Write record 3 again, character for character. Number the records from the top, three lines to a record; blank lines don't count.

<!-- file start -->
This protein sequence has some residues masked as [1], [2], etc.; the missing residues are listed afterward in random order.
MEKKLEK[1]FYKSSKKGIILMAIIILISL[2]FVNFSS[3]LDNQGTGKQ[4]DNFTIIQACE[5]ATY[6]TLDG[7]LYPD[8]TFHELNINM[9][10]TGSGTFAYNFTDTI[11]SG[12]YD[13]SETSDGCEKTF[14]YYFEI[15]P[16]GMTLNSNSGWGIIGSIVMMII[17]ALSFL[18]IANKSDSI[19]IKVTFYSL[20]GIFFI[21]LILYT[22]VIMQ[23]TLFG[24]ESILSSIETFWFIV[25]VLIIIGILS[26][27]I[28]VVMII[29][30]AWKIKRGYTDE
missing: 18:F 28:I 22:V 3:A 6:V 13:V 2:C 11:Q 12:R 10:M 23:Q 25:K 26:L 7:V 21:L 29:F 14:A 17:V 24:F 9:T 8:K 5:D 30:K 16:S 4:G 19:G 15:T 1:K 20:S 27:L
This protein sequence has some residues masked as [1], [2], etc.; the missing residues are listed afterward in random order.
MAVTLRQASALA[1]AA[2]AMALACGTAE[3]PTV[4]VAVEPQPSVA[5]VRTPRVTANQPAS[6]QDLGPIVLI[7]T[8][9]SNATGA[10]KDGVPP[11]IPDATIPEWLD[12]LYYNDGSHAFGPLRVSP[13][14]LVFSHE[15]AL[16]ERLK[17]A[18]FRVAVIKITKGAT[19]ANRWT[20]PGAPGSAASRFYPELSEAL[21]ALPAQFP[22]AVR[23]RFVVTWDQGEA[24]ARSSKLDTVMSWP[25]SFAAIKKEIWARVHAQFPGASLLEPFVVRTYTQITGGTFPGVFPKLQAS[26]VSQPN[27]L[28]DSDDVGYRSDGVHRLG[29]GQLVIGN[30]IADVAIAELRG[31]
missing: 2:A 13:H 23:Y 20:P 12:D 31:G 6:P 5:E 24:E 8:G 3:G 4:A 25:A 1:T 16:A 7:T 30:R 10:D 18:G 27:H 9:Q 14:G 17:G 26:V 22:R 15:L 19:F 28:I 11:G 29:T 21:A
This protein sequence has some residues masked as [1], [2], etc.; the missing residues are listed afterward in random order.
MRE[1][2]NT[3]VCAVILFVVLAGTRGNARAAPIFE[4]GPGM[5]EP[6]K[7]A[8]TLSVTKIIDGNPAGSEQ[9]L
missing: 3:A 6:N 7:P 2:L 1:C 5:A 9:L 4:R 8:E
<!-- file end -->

This protein sequence has some residues masked as [1], [2], etc.; the missing residues are listed afterward in random order.
MRE[1][2]NT[3]VCAVILFVVLAGTRGNARAAPIFE[4]GPGM[5]EP[6]K[7]A[8]TLSVTKIIDGNPAGSEQ[9]L
missing: 3:A 6:N 7:P 2:L 1:C 5:A 9:L 4:R 8:E